15 Survival Movies To Teach Your Kids Prepping

If you’re into prepping and you have kids, it would be wise to start teaching them disaster preparedness at an early age. There’s nothing better than growing up awake and prepared to face the unexpected, especially in volatile times such as these.

Having basic survival skills at an early age can be priceless and survival movies are a quintessential tool to use in this endeavor, as they combine learning with having fun, which translates into a win-win situation, especially if you’re a kid.

Of course, watching movies shouldn’t replace other “real life” activities, such as going camping with your bambinos.

Teaching your kids to survive on their own for a few days in an outdoors scenario is hugely important, not to mention that a camping trip builds confidence on their capability to be self sufficient, and also raises awareness on their personal hygiene in an off-grid scenario.

Furthermore, they’ll learn to be alert about the presence of dangerous wildlife and so forth and so on.

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It’s also worth mentioning that playing outside is essential for sparking a kid’s imagination (as opposed to pecking at TV/smartphones/tablets all day), as a pile of sand will quickly become a beach where the pirates of the Caribbean buried their treasures, and the trees and bushes behind the house morph into a luscious jungle, where monsters roam free, you know what I am talking about.

However, survival movies can be successfully used to prepare/teach your kids ahead of their real-life adventures, especially if they’re very young. So, let the games begin.

My number one choice is Walt Disney’s Swiss Family Robinson, a movie released back in 1960 and recommended for ages 8 and up. This Disney classic makes for the ultimate outdoor fantasy for a prepper’s family. The movie revolves around building a complex tree house on a Paradise-like tropical island, playing with animals (they are friendly, no worries), but also defending it all against pirates by using very sophisticated booby traps.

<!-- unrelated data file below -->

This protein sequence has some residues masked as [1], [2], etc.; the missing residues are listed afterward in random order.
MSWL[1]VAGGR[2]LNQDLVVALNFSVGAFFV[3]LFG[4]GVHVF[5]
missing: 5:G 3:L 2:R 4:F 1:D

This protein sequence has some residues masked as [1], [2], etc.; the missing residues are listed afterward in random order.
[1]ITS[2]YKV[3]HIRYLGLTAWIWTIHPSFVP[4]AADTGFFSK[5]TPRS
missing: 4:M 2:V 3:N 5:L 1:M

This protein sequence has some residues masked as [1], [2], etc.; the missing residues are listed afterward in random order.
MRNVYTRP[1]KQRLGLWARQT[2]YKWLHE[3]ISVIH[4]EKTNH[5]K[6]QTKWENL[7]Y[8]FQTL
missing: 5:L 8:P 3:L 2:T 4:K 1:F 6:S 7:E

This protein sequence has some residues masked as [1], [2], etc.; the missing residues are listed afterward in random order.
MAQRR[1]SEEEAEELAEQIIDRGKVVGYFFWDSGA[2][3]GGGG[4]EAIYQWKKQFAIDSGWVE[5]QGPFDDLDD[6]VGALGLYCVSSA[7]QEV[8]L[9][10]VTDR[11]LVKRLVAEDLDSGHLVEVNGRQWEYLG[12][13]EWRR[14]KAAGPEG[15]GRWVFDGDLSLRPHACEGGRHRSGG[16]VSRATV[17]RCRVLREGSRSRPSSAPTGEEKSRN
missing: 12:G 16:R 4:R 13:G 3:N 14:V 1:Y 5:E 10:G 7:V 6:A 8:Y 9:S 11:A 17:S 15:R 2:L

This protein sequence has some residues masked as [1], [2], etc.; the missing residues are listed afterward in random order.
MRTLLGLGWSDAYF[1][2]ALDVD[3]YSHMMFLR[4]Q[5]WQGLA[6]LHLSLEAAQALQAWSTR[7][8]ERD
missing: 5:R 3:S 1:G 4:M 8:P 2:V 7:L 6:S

Let’s move to a more recent flick: Nim’s Island, a PG rated movie released back in 2008 (ages 8 and up), which makes for a contemporary thriller about a girl (Nim) and her dad, a science guy, both living on their private island. After her father goes missing during a storm, Nim is left (almost) alone on the island to take care of herself, with a little help from an agoraphobic visitor, but I will not spoil it for you.

If you’re looking for a good wilderness story for kids, Far from Home: The Adventures of Yellow Dog comes highly recommended. Released in 1995, the movie tells the story of a boy and his dog surviving in the wilderness and it emphasizes the importance of practical skills, self reliance and the value of knowing how to survive outdoors.

Cast Away is one of Tom Hanks’ best movies, as it explores a modern day’s man ability to survive in a very hostile environment, yet it encompasses almost zero violence, which makes it perfect for kids.

Everything in this movie is centered on a Federal Express engineer whose airplane crashes into the ocean, forcing him to live in seclusion on a deserted and remote island in the middle of nowhere. This is a modern-day Robinson Crusoe’s story of survival and it’s also massive fun to watch.

The Day After Tomorrow is a catastrophic flick which depicts a world collapsing after the planet experiences a dramatic climatic shift, which results in a new ice-age (what happened to global warming?). The movie is very interesting (read special effects) as it depicts a frozen America from coast to coast, while emphasizing the importance of survival skills in sub zero temperatures, planning ahead and having good gear at the ready if SHTF.

The Day After Tomorrow is a PG-13 rated movie, but as far as I remember, there’s no violence to speak of. However, there are some scenes depicting horrific injuries, and some characters drink alcohol as a way to mitigate their sadness after watching the destruction of much of the world as they knew it.

The Impossible is a very tragic survival movie which tells the story of the 2004 Tsunami that obliterated parts of Thailand. The Impossible is focused on the survival of a tourist family in Thailand, whose members were split up in the aftermath of the disaster, making for a true story of the people who had to stay alive through an incredible SHTF event. The story is very intense and the movie is rated PG 13 due to the fact that it sometimes depicts people suffering severe injuries.

A Cry in the Wild is a nineties flick about the sole survivor (a 13 year old boy) of a plane crash that got unreported. The hero’s name is Brian and the movie is about him trying to survive in the Yukon wilderness by his own wits, as he’s all alone. Your kids will learn essential survival skills from this movie: how to find food in an outdoors scenario, how to find shelter and also how to stay away from dangerous wild animals until you’re found.

Against the Wild is a 2013 “lost in the wilderness” movie following a plane crash (this is a recurrent theme, you can’t help it) about 2 siblings (teens) and their faithful dog. The trio must learn how to trust their instincts, and how to combine their skills in order to navigate an untamed and beautiful terrain. The struggle for survival is kind of mild and pretty boring for my taste, but given the fact this is a family movie, it contains zero violence, hence it’s perfectly suitable for your kids, being filled with positive messages and having positive role models.